The Magic Square: Cities In Ancient China by Alfred SchinzThe Magic Square: Cities In Ancient China by Alfred Schinz

The Magic Square: Cities In Ancient China

byAlfred Schinz

Hardcover | December 10, 1996

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The first complex presentation of Chinese urbanism in a Western language.
Title:The Magic Square: Cities In Ancient ChinaFormat:HardcoverDimensions:428 pages, 12.18 × 11.48 × 1.57 inPublished:December 10, 1996Publisher:Edition Axel Menges

The following ISBNs are associated with this title:

ISBN - 10:3930698021

ISBN - 13:9783930698028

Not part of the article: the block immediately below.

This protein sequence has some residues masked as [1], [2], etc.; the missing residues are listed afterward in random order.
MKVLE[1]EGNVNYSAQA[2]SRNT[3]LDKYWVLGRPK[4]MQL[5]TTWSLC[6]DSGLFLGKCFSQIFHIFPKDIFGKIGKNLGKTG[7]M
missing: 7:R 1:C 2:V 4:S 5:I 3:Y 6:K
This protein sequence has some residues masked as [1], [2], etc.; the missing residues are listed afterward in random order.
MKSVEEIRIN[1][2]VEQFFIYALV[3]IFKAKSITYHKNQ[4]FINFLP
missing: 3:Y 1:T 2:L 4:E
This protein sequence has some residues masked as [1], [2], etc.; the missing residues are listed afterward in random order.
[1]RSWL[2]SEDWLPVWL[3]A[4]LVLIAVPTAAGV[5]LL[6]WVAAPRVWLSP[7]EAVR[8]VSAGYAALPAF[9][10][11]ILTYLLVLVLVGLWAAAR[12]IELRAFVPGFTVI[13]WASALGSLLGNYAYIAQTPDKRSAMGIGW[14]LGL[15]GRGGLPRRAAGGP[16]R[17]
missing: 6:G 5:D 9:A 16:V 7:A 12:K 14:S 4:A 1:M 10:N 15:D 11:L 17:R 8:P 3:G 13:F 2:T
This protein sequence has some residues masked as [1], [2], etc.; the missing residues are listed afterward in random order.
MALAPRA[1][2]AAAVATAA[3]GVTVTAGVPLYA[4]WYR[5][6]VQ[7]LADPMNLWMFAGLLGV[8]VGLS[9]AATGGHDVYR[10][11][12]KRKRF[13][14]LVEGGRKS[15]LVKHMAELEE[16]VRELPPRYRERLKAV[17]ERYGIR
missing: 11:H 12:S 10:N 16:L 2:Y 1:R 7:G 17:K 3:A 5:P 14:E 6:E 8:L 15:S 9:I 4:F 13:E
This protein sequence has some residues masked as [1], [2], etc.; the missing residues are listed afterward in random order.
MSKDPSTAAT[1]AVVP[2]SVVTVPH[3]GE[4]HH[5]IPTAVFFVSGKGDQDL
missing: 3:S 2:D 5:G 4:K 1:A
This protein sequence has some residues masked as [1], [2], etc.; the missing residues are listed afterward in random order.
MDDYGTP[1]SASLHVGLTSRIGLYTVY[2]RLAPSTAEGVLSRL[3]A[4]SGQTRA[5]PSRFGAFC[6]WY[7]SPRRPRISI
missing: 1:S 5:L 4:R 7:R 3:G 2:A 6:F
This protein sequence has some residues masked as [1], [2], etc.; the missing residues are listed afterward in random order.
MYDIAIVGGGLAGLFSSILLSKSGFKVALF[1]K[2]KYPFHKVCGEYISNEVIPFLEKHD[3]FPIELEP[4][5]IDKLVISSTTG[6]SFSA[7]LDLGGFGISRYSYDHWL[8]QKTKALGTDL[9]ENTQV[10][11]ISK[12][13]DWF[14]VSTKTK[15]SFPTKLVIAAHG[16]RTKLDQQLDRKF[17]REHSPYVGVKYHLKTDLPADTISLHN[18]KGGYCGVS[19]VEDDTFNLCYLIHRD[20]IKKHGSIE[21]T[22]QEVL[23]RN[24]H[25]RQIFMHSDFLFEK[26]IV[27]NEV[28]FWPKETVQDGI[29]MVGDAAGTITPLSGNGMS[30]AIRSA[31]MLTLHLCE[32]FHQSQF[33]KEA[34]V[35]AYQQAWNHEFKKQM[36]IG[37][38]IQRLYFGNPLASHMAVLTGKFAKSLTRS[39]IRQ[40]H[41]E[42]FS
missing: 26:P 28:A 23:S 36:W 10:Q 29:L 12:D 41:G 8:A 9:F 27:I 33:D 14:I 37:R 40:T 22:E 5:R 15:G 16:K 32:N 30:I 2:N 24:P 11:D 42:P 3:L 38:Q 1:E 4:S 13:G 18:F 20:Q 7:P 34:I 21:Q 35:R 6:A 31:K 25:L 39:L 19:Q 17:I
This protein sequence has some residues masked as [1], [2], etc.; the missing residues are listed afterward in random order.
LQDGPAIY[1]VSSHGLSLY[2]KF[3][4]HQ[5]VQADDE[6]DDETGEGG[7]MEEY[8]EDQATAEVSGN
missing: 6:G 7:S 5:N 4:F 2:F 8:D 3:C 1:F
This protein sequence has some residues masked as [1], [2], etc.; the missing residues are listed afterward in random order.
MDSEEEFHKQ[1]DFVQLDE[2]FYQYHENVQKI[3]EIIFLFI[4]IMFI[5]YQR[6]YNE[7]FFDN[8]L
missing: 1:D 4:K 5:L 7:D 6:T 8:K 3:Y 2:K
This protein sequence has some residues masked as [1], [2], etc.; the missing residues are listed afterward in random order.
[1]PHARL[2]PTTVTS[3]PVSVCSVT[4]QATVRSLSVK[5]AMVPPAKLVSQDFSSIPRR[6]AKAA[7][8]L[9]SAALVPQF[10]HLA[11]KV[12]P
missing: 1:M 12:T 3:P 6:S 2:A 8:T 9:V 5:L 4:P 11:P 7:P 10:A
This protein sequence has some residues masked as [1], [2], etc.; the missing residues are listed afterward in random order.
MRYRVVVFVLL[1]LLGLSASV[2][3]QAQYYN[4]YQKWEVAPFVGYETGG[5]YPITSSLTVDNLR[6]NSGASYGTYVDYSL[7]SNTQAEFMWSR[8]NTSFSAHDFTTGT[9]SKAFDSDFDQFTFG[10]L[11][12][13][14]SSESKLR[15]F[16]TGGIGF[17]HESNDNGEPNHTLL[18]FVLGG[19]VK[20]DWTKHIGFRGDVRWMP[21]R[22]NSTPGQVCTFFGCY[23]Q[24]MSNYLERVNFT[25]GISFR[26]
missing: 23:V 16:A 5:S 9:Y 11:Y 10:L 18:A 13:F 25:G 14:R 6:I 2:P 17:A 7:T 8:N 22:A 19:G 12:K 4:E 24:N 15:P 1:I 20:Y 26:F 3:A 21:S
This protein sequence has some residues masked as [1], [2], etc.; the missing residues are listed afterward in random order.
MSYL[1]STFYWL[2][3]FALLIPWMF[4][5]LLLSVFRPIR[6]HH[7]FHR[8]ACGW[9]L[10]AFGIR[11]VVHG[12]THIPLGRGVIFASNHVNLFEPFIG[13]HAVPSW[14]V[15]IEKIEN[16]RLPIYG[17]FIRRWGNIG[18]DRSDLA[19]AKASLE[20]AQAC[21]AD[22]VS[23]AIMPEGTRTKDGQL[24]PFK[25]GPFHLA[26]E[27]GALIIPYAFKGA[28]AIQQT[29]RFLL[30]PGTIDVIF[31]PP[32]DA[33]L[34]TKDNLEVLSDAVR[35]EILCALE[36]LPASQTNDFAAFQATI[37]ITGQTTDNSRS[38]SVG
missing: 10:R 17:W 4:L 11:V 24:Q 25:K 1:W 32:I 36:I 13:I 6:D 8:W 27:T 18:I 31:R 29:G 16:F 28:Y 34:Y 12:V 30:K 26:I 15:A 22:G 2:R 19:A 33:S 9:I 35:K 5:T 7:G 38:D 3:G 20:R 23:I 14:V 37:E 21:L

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The Magic Square is the first complex presentation of the development of Chinese urbanism in a Western language. Equipped with extensive source material and accurate modern maps, the author was able to apply metrological methods. This was the first time that this had been done in Chinese urban studies. In the course of the work some unexpected results surfaced, which yielded new insights into the concepts and methods of traditional urban planners and their masters.For a better understanding of the social, cultural, political and historical context of these concepts, the book includes about 300 drawings, prepared by the author after original Chinese graphics, pictures and paintings, in addition to the more than 150 maps. A large number of black and white and color photographs show what can be seen today.The main body of the book is divided into four chapters, which present four millennia of the urban history of China under the following headings: 1. The beginning of sedentary settlement, when the different Neolithic culture groups merged into what may be called the beginnings of the typical Chinese civilization.2. Antiquity, the formative period of urbanism, culminating in the first planned city, the Holy City of Chengzhou (Luoyang), at the beginning of the Zhou dynasty (ca. 1000 BC).3. The Middle Ages, the time of the imperial court culture of the Hah and Tang dynasties.4. The modern time, the time of the urban culture and its enemies. Economic development after 1000 AD changed Chinese society and created what may be called urban culture connected with international trade. This urban civilization was highly endangered by the increasingly destructive attacks launched bynomadic warrior tribes from northern Central Asia. Eventually it was almost completely destroyed at the hands of the Mongols, who in turn founded a new capital, the present-day Beijing, using the sacred Magic Square concept.The fifth chapter deals with the structure of Chinese cities and towns in general. It adds an overall view of the urban life and culture that existed in the traditional society of late imperial China.Alfred Schinz is a city planner of repute with several decades of practical experience, who worked for many years in the parts of East Asia that were influenced by traditional Chinese culture and migration